8 People and Things to Thank for Obama’s Win

From voter-ID backlash to Hurricane Sandy, here's what made the difference on Nov. 6.

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Jewel Samad/AFP/Getty Images

(The Root) — After nearly two years of campaigning, billions of dollar spent and thousands of hours of TV ads, the 2012 presidential election came down to just one night and nine swing states. But what, ultimately, made the difference between who won and who lost? Below is a look at the eight people and things most responsible for giving Barack Obama a second term in office. 

1. First Lady Michelle Obama

Her bumpy introduction to the American people on the campaign trail four years ago is a distant memory now. She has spent much of her husband’s first term being much more popular than he — or anyone else in politics — is. Her speech at the Democratic National Convention, which was considered one of the week’s best (even better than the commander in chief’s), confirmed what the president said in his victory speech on election night: that just as he fell in love with her 20 years ago, America has fallen in love with Michelle Obama, too. 

2. Todd Akin and Richard Mourdock, aka the Republican Rape Jokers

If there are two people to whom Democrats should send the world’s biggest thank-you bouquets, they are Missouri Senate candidate Todd Akin and Indiana Senate candidate Richard Mourdock, because if it weren’t for these two geniuses, the GOP would likely control the Senate next year. When asked for his opinion on whether abortion should be allowed for rape survivors, Akin replied, “If it’s a legitimate rape, the female body has ways to try to shut that whole thing down.”

Akin had been leading his opponent, Sen. Claire McCaskill, in a race that many expected Republicans to win. Akin’s comments, however, received national attention and ended up hurting not only his campaign but also the campaigns of many Republicans running this year, including presidential nominee Mitt Romney. Romney’s newly selected running mate, Paul Ryan, was asked to weigh in, and while he and Romney disagreed with the offensive delivery of Akin’s remarks, the controversy cast a spotlight on the fact that Ryan opposed abortion, even in the case of rape and incest, the same position held by Akin.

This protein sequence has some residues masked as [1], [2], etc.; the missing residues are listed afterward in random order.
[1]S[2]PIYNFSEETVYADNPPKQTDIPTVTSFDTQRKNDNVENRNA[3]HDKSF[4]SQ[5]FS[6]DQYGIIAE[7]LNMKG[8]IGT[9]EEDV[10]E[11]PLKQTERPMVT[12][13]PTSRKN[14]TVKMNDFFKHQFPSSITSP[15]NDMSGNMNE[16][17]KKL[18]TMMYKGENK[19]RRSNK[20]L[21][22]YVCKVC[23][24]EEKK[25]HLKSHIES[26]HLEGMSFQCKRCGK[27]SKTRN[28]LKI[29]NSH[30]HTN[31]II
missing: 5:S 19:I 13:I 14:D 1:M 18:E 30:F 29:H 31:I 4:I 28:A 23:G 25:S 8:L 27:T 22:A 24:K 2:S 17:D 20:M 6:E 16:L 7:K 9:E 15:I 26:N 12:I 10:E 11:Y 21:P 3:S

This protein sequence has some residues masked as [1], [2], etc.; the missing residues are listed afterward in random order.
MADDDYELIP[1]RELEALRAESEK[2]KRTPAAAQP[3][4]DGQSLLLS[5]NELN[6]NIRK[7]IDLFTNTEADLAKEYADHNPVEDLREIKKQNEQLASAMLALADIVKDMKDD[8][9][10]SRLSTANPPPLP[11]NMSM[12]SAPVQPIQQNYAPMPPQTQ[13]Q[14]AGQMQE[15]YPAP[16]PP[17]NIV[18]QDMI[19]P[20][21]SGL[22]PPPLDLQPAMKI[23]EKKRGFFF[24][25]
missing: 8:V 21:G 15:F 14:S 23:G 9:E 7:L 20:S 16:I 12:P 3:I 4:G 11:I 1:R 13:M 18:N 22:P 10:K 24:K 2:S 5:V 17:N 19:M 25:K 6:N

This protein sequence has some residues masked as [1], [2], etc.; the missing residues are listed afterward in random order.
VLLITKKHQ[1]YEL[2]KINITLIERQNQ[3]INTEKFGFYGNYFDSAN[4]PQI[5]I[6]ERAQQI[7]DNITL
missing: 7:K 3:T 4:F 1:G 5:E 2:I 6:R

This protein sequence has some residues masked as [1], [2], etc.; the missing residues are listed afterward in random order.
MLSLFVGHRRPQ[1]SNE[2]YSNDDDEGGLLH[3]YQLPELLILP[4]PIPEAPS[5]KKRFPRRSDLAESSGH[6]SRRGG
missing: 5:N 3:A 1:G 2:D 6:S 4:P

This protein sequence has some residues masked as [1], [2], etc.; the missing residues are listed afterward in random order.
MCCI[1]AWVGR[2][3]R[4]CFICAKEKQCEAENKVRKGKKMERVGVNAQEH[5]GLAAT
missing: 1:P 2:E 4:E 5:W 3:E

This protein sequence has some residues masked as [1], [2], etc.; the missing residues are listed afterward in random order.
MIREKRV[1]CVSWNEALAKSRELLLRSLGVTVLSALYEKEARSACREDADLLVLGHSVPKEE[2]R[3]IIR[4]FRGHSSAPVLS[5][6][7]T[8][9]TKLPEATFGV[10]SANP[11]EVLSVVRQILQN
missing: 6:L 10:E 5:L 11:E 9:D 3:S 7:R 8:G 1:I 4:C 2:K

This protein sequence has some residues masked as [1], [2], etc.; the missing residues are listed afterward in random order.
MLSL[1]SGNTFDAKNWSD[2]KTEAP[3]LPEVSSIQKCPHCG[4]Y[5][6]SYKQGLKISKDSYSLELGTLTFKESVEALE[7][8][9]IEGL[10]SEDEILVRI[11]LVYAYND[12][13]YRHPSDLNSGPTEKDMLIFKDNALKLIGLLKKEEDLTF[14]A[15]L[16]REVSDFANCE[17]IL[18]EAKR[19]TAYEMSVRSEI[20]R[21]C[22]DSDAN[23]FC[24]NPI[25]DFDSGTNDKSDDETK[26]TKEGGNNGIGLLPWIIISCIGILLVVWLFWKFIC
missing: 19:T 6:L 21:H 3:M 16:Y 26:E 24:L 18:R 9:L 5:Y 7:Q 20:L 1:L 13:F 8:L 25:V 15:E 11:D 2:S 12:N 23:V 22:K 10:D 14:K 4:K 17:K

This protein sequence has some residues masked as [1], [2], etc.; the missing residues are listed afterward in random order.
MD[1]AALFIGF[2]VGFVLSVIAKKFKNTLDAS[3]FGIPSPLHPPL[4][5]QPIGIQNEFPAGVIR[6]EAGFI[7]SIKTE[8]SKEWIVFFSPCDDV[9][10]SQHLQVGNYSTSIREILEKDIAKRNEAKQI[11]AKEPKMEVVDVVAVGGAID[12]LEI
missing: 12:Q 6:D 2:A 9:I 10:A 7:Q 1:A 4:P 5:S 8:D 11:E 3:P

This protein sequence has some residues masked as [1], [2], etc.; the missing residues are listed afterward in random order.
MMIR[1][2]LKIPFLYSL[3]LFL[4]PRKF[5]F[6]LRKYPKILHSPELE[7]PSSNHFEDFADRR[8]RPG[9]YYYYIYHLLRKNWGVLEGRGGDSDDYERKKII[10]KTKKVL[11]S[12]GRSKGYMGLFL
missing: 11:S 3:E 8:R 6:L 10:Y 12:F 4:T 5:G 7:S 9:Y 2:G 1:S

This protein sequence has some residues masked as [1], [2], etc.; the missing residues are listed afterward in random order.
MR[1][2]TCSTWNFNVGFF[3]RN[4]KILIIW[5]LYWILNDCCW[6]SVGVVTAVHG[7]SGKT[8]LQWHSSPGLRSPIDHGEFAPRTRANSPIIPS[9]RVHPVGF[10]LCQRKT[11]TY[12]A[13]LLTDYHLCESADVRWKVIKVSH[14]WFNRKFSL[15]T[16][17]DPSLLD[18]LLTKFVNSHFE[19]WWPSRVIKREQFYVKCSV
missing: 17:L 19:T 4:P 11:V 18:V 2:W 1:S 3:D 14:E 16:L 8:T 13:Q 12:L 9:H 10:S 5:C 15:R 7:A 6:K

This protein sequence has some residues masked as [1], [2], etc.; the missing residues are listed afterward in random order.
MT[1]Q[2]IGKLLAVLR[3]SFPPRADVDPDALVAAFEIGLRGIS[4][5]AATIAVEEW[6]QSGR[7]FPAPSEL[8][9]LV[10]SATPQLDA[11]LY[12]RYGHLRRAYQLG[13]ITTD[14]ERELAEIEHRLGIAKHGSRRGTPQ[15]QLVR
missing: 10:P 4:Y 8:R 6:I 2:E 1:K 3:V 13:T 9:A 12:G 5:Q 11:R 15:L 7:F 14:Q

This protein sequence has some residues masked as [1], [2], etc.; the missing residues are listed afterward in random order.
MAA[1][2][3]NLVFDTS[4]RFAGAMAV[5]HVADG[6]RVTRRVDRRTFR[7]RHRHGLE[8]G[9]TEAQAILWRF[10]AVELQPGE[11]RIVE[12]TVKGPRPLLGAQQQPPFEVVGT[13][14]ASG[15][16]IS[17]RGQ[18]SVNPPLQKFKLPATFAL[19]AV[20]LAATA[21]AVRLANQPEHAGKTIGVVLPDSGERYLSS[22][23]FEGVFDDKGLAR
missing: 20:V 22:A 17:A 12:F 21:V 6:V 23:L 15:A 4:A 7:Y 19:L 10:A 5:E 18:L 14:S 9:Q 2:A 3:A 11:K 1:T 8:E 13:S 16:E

Months later, after the Romney campaign had finally begun to close the gap with female voters (thanks in large part to his performance in the first presidential debate), Mourdock said in an Indiana Senate debate, “And I think even when life begins in that horrible situation of rape, that it is something that God intended to happen. Within days he began to free-fall in the polls, taking Romney’s newfound momentum with him.

Romney had the misfortune to have recently endorsed and filmed an ad for Mourdock. Though he denounced the remarks, Romney declined to pull the campaign ad, a move that he may now be rethinking as he reflects on his loss, particularly since President Obama won the election in part because of a double-digit advantage with female voters. 

3. Brown Voters 

In an interview with The Root, Rep. Emanuel Cleaver (D-Mo.) expressed concern over strict voter-identification laws, spearheaded primarily by Republicans after President Obama’s historic 2008 win, which was powered by a coalition of nearly 5 million new voters of color. He worried that the laws could jeopardize President Obama’s re-election if they resulted in a decrease of 2 to 5 percent of the black vote. He needn’t have worried.

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